Fatima's Heart

Listen to the Rhythm of my Heart!

A Mission Abroad

on April 17, 2015

It’s been a while since I’ve been active on this blog, my apologies, but I was out of country visiting my parents. It was a long, fun and tiring trip (it’s funny how vacation trips are always more tiring than the mundane life), but at the end of the day…it was to see my mother and that’s a mission accomplished!

Much has happened with Cyber Kiwanis while I was away. A mid-year Cal-Nev-H North Convention in Monterey, a bowl-a-thon for Special Olympics, a St. Paddy’s Dinner and Dance by Visalia Pride Lions, donation of over 400 books to the First Lady’s Project and not forgetting, upcoming next week, our Kiwanis One Day project, cleaning up the Civic Center, park area in Hanford. Now that’s going to be fun. Members and Key clubbers will also be collecting (and counting) cigarette butts from that non-smoking ground as part of a study being conducted by the health department.

And while I was away, I had the chance of attending a meeting of Karachi Club of Kiwanis (www.kiwanis.org.pk) and meet it’s pioneer Mr. Javed Jabbar and the President, Past President, Vice President and Secretary of the club. It was a very pleasant meeting. A guest speaker, Prof. Dr. M. Iqbal Afridi, a psychologist and behavioral specialist, talked about behavioral patterns in children and adolescents. It was a very informative session.

We were also invited to the Karachi Down Syndrome Program (KDSP) Carnival, that was held on 22nd March, 2015, to celebrate World Down Syndrome Day. It was a very happening carnival with a huge turn over and many fun activities arranged for children with and without disabilities.

I had also managed to take with me 72 dictionaries to donate, considering baggage weight limits when you’re traveling Internationally, but thankfully I was able to have them delivered to the right people.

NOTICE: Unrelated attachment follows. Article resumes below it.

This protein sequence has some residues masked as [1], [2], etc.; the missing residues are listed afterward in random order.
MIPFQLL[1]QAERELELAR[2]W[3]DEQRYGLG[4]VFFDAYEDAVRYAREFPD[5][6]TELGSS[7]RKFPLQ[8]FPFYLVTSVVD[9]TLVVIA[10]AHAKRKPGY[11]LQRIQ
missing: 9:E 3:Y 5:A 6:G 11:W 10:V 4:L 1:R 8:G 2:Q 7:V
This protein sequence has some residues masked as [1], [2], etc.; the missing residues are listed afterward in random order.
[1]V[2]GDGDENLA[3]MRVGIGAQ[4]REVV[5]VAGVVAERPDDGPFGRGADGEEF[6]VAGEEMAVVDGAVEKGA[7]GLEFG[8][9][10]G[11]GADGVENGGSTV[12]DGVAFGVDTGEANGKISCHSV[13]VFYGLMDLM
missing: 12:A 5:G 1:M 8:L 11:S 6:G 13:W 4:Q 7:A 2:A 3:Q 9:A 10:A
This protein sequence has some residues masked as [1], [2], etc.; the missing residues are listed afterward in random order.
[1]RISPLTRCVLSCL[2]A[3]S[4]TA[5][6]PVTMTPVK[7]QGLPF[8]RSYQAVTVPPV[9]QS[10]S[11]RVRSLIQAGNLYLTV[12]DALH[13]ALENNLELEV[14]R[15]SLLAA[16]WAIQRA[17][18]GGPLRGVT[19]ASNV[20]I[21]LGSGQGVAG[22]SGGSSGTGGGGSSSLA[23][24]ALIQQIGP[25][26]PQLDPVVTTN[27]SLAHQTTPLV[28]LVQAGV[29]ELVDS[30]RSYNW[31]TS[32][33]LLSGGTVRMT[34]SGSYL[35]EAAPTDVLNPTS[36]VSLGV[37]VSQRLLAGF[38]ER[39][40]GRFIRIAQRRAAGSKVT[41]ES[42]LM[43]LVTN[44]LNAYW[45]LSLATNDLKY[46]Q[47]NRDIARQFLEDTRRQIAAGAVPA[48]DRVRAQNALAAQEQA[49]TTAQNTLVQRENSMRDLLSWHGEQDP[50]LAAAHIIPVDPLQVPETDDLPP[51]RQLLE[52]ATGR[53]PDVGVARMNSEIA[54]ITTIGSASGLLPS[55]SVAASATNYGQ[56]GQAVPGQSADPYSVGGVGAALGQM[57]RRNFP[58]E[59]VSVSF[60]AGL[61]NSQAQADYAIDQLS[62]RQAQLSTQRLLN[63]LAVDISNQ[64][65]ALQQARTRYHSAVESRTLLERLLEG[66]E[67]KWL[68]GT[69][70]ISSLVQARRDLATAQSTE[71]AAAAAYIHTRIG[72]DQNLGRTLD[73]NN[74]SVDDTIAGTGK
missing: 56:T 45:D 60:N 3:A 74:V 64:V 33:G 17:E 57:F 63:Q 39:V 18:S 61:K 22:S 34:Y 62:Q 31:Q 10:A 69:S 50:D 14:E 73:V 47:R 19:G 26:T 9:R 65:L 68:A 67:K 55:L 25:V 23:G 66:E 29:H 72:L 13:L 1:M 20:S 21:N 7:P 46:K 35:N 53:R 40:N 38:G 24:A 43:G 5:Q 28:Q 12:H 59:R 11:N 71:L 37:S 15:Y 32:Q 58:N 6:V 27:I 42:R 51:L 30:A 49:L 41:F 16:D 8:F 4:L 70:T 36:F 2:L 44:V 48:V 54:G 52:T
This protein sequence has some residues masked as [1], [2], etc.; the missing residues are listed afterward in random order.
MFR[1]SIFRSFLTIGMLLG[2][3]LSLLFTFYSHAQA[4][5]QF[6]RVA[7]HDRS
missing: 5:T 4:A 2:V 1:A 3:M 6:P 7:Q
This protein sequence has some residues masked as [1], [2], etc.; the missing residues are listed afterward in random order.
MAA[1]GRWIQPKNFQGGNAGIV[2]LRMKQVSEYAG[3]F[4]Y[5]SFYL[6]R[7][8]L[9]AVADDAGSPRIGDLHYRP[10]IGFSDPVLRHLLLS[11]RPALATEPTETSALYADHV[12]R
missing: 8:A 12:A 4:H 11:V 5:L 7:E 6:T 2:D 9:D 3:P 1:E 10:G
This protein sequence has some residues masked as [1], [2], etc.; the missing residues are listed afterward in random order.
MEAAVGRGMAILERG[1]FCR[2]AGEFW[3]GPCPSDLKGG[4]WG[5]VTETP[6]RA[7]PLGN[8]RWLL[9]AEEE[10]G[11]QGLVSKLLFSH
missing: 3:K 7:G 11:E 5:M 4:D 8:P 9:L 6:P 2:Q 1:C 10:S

Zindagi Trust Foundation (www.zindagitrust.org) strives to reform already existing public schools and also has a ‘Paid to Learn’ program for children who work.

The foundation took over the management of a government girl’s school in November 2007 and documented the process with the objective of creating a blueprint for government school reform. Throughout the project, the foundation worked closely with the Education Department, lobbying the government to institutionalize the policies they introduced, so that schools across the province could benefit from them. It’s important to note here that most of the good schooling in Pakistan, at Primary and Secondary level, is being provided by private schools. The government or public schools are mostly neither well maintained nor well equipped. Hence the low rate of enrollment and high rate of primary school drop out.

Their ‘Paid to Learn’ program recruits children who work in the urban slums of Pakistan and enrolls them in an accelerated non-formal curriculum of primary education. The children get paid for attending school. This helps the children, toiling in car-repair shops & other general stores, see a window out of child labour; empowers them as responsible and more complete future citizens of a young Pakistan, all the while making a dent in the country’s literacy rate.

I feel happy that I was able to contribute in this mission of alleviating illiteracy in Pakistan. As they say, drop by drop becomes a river. Each and every drop has its own weight. Each drop makes a difference. And that is what we should all do, continue putting in our drops any time and every time. Then only will we see its impact on the society as a whole.


image image

image image


Leave a Reply

Fill in your details below or click an icon to log in:

WordPress.com Logo

You are commenting using your WordPress.com account. Log Out /  Change )

Google+ photo

You are commenting using your Google+ account. Log Out /  Change )

Twitter picture

You are commenting using your Twitter account. Log Out /  Change )

Facebook photo

You are commenting using your Facebook account. Log Out /  Change )


Connecting to %s

%d bloggers like this: